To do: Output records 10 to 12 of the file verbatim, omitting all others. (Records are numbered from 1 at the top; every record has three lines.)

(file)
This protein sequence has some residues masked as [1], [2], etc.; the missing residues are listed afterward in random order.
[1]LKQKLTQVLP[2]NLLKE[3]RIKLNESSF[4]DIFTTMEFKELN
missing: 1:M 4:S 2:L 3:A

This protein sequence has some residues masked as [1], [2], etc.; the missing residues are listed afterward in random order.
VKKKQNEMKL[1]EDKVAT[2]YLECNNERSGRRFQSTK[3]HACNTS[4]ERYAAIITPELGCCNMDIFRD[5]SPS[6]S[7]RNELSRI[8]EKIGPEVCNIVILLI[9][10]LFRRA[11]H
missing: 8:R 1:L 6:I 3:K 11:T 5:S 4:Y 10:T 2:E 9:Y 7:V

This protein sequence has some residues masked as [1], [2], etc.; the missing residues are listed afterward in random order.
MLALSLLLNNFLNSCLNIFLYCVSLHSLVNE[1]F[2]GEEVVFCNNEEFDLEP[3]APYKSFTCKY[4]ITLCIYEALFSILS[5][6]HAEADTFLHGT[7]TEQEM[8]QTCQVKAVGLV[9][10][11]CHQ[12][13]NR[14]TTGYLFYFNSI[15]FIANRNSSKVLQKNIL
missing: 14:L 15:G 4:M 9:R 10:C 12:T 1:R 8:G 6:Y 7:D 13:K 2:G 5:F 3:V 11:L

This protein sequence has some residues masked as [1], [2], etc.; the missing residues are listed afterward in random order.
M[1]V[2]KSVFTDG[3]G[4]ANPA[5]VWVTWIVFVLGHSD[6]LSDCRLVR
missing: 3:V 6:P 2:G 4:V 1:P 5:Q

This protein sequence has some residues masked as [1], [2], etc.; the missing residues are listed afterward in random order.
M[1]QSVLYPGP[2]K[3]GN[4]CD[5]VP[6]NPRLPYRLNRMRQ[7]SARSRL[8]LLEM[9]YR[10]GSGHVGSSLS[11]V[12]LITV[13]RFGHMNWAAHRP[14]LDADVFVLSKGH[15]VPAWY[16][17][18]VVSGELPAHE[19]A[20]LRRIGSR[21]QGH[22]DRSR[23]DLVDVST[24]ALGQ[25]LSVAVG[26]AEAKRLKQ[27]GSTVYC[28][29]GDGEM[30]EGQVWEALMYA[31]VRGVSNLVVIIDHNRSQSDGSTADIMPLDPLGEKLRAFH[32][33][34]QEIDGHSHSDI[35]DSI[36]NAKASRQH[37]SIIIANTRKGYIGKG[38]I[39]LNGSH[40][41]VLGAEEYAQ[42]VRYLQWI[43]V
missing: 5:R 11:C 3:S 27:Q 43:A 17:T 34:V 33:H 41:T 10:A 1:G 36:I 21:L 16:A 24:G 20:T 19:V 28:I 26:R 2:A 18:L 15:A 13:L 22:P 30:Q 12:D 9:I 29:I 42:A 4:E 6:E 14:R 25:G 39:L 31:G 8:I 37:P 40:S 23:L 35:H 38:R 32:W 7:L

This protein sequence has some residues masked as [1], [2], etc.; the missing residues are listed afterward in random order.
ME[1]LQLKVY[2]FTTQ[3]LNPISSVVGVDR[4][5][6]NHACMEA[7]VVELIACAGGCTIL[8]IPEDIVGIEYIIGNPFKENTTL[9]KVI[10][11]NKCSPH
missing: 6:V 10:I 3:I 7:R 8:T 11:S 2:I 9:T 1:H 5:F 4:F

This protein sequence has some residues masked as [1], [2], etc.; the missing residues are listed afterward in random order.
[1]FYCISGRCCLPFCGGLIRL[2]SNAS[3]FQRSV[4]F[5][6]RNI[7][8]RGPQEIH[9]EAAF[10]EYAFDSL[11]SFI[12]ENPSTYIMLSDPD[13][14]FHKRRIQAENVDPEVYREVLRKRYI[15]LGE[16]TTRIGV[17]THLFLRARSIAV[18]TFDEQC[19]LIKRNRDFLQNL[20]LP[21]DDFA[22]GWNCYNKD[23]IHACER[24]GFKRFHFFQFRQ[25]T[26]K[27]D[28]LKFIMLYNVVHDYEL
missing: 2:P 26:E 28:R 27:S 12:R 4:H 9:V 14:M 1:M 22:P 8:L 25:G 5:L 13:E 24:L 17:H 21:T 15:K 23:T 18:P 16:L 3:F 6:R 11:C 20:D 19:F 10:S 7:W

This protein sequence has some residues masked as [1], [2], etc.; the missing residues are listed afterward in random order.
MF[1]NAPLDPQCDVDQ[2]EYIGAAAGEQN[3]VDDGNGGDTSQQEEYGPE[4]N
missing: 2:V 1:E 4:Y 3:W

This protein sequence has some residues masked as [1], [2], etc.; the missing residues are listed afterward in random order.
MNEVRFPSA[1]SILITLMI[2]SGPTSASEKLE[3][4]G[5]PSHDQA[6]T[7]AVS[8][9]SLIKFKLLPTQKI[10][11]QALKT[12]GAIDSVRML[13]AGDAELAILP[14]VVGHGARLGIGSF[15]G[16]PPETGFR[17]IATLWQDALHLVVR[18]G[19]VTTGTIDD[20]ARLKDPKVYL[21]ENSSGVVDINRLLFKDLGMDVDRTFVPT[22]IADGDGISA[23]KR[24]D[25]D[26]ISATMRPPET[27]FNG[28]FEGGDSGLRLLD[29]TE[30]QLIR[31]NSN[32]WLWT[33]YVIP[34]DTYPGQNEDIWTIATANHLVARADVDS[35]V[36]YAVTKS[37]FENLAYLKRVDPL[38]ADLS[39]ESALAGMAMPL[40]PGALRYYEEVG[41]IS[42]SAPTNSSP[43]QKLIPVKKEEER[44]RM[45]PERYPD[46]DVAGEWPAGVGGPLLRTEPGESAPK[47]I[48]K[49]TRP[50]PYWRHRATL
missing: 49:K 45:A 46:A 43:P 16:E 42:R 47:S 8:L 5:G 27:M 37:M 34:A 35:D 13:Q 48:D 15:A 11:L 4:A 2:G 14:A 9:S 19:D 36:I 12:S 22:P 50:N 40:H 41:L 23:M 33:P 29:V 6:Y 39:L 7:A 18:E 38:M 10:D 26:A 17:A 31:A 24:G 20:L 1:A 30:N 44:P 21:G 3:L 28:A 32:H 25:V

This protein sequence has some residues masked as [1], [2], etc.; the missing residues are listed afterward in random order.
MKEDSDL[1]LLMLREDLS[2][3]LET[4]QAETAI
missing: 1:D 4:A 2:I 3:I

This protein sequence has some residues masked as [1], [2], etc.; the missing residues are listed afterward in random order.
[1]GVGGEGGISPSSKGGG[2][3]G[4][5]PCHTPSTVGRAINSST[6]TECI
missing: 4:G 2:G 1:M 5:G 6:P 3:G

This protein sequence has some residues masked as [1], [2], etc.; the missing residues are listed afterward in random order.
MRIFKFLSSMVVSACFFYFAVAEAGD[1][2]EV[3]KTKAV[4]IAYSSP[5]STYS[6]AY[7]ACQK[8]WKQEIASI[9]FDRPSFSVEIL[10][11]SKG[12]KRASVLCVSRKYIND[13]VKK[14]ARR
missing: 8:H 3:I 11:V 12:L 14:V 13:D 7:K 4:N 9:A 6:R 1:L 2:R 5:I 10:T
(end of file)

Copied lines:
This protein sequence has some residues masked as [1], [2], etc.; the missing residues are listed afterward in random order.
MKEDSDL[1]LLMLREDLS[2][3]LET[4]QAETAI
missing: 1:D 4:A 2:I 3:I

This protein sequence has some residues masked as [1], [2], etc.; the missing residues are listed afterward in random order.
[1]GVGGEGGISPSSKGGG[2][3]G[4][5]PCHTPSTVGRAINSST[6]TECI
missing: 4:G 2:G 1:M 5:G 6:P 3:G

This protein sequence has some residues masked as [1], [2], etc.; the missing residues are listed afterward in random order.
MRIFKFLSSMVVSACFFYFAVAEAGD[1][2]EV[3]KTKAV[4]IAYSSP[5]STYS[6]AY[7]ACQK[8]WKQEIASI[9]FDRPSFSVEIL[10][11]SKG[12]KRASVLCVSRKYIND[13]VKK[14]ARR
missing: 8:H 3:I 11:V 12:L 14:V 13:D 7:K 4:N 9:A 6:R 1:L 2:R 5:I 10:T